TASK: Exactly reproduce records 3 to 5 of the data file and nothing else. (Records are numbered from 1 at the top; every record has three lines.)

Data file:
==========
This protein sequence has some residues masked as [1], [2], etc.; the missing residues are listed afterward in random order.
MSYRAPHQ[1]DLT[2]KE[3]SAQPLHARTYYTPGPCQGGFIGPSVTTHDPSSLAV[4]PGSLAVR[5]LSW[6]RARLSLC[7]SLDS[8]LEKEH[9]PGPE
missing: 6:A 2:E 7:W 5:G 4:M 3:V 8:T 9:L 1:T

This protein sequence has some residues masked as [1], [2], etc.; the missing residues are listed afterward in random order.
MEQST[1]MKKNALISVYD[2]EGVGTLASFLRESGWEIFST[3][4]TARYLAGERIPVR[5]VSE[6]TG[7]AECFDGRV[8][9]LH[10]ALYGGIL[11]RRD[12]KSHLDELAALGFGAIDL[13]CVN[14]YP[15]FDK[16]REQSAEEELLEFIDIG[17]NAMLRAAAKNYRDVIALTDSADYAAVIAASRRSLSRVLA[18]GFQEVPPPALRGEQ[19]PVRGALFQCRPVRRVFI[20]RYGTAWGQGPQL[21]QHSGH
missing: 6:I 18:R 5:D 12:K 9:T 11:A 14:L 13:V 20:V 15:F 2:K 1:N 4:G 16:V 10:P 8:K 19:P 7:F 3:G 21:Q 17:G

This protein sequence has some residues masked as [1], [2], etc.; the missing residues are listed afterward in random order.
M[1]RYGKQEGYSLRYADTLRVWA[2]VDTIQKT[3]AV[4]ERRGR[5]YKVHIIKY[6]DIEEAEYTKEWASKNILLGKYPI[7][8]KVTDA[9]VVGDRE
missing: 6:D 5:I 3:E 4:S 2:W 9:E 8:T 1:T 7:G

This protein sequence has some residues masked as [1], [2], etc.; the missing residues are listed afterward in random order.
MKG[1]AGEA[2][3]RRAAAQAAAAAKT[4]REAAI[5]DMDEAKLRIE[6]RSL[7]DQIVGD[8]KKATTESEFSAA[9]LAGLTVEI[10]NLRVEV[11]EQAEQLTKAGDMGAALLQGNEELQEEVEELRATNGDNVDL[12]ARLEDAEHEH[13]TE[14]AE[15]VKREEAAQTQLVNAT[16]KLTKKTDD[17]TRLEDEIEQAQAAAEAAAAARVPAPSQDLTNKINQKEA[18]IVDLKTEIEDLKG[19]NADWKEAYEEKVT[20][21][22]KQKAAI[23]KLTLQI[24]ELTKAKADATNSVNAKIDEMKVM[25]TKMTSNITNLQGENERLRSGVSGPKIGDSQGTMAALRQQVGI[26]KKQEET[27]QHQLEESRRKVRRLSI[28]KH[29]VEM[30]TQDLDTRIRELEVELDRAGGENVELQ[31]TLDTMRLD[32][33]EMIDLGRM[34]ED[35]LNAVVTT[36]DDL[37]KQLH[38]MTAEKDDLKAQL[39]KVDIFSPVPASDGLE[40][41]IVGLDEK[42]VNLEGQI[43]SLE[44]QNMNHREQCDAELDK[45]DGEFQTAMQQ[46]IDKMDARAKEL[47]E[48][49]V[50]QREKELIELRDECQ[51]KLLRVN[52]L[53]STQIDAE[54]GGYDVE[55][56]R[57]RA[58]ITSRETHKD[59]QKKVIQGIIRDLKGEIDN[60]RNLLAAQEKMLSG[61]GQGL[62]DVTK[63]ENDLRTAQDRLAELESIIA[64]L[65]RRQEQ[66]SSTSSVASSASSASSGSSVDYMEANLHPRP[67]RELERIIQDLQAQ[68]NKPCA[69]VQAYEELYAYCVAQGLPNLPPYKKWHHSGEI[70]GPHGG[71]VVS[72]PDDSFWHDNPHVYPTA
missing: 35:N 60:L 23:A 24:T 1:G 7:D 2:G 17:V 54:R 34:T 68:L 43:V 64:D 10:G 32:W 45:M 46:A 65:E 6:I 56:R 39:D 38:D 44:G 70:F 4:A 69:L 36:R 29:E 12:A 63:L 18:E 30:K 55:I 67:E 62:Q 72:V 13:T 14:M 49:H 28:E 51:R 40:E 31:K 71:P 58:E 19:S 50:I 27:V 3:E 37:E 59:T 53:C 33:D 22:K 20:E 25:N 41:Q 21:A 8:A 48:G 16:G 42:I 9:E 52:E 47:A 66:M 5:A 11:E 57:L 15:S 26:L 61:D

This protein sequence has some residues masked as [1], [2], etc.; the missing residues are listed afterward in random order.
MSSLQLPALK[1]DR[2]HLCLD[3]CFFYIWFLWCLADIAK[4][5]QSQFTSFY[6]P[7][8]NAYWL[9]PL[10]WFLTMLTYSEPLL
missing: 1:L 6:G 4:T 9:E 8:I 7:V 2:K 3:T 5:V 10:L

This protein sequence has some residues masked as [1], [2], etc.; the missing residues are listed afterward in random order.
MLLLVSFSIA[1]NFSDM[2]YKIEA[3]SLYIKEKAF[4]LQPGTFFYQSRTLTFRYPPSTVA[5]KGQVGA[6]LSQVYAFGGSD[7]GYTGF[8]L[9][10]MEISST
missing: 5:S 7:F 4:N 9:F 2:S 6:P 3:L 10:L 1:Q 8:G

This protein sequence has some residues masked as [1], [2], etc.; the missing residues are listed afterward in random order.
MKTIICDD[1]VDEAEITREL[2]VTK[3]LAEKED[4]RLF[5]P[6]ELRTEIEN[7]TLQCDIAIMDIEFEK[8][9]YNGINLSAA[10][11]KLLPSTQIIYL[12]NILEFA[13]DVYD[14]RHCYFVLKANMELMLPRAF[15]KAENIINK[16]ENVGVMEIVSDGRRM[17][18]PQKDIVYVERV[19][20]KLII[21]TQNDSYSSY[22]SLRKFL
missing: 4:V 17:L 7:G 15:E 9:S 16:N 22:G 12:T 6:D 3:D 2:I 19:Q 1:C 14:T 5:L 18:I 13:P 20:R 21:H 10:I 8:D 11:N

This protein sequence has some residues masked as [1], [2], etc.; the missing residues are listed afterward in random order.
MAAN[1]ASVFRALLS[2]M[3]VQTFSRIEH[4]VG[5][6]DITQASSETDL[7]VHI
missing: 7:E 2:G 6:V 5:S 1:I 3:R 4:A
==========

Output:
This protein sequence has some residues masked as [1], [2], etc.; the missing residues are listed afterward in random order.
M[1]RYGKQEGYSLRYADTLRVWA[2]VDTIQKT[3]AV[4]ERRGR[5]YKVHIIKY[6]DIEEAEYTKEWASKNILLGKYPI[7][8]KVTDA[9]VVGDRE
missing: 6:D 5:I 3:E 4:S 2:W 9:E 8:T 1:T 7:G

This protein sequence has some residues masked as [1], [2], etc.; the missing residues are listed afterward in random order.
MKG[1]AGEA[2][3]RRAAAQAAAAAKT[4]REAAI[5]DMDEAKLRIE[6]RSL[7]DQIVGD[8]KKATTESEFSAA[9]LAGLTVEI[10]NLRVEV[11]EQAEQLTKAGDMGAALLQGNEELQEEVEELRATNGDNVDL[12]ARLEDAEHEH[13]TE[14]AE[15]VKREEAAQTQLVNAT[16]KLTKKTDD[17]TRLEDEIEQAQAAAEAAAAARVPAPSQDLTNKINQKEA[18]IVDLKTEIEDLKG[19]NADWKEAYEEKVT[20][21][22]KQKAAI[23]KLTLQI[24]ELTKAKADATNSVNAKIDEMKVM[25]TKMTSNITNLQGENERLRSGVSGPKIGDSQGTMAALRQQVGI[26]KKQEET[27]QHQLEESRRKVRRLSI[28]KH[29]VEM[30]TQDLDTRIRELEVELDRAGGENVELQ[31]TLDTMRLD[32][33]EMIDLGRM[34]ED[35]LNAVVTT[36]DDL[37]KQLH[38]MTAEKDDLKAQL[39]KVDIFSPVPASDGLE[40][41]IVGLDEK[42]VNLEGQI[43]SLE[44]QNMNHREQCDAELDK[45]DGEFQTAMQQ[46]IDKMDARAKEL[47]E[48][49]V[50]QREKELIELRDECQ[51]KLLRVN[52]L[53]STQIDAE[54]GGYDVE[55][56]R[57]RA[58]ITSRETHKD[59]QKKVIQGIIRDLKGEIDN[60]RNLLAAQEKMLSG[61]GQGL[62]DVTK[63]ENDLRTAQDRLAELESIIA[64]L[65]RRQEQ[66]SSTSSVASSASSASSGSSVDYMEANLHPRP[67]RELERIIQDLQAQ[68]NKPCA[69]VQAYEELYAYCVAQGLPNLPPYKKWHHSGEI[70]GPHGG[71]VVS[72]PDDSFWHDNPHVYPTA
missing: 35:N 60:L 23:A 24:T 1:G 7:D 2:G 17:V 54:R 34:T 68:L 43:V 64:D 10:G 32:W 45:M 46:A 65:E 6:I 56:R 39:D 38:D 44:G 70:F 4:A 69:L 36:R 29:E 12:A 63:L 18:E 30:K 55:I 67:E 62:Q 72:V 13:T 14:M 49:H 28:E 51:R 40:E 31:K 71:P 58:E 19:S 50:I 27:V 3:E 37:E 59:T 53:C 33:D 22:K 20:E 25:N 41:Q 21:A 8:A 48:G 16:G 42:I 9:E 52:E 47:A 66:M 5:A 11:E 57:L 15:S 26:L 61:D

This protein sequence has some residues masked as [1], [2], etc.; the missing residues are listed afterward in random order.
MSSLQLPALK[1]DR[2]HLCLD[3]CFFYIWFLWCLADIAK[4][5]QSQFTSFY[6]P[7][8]NAYWL[9]PL[10]WFLTMLTYSEPLL
missing: 1:L 6:G 4:T 9:E 8:I 7:V 2:K 3:T 5:V 10:L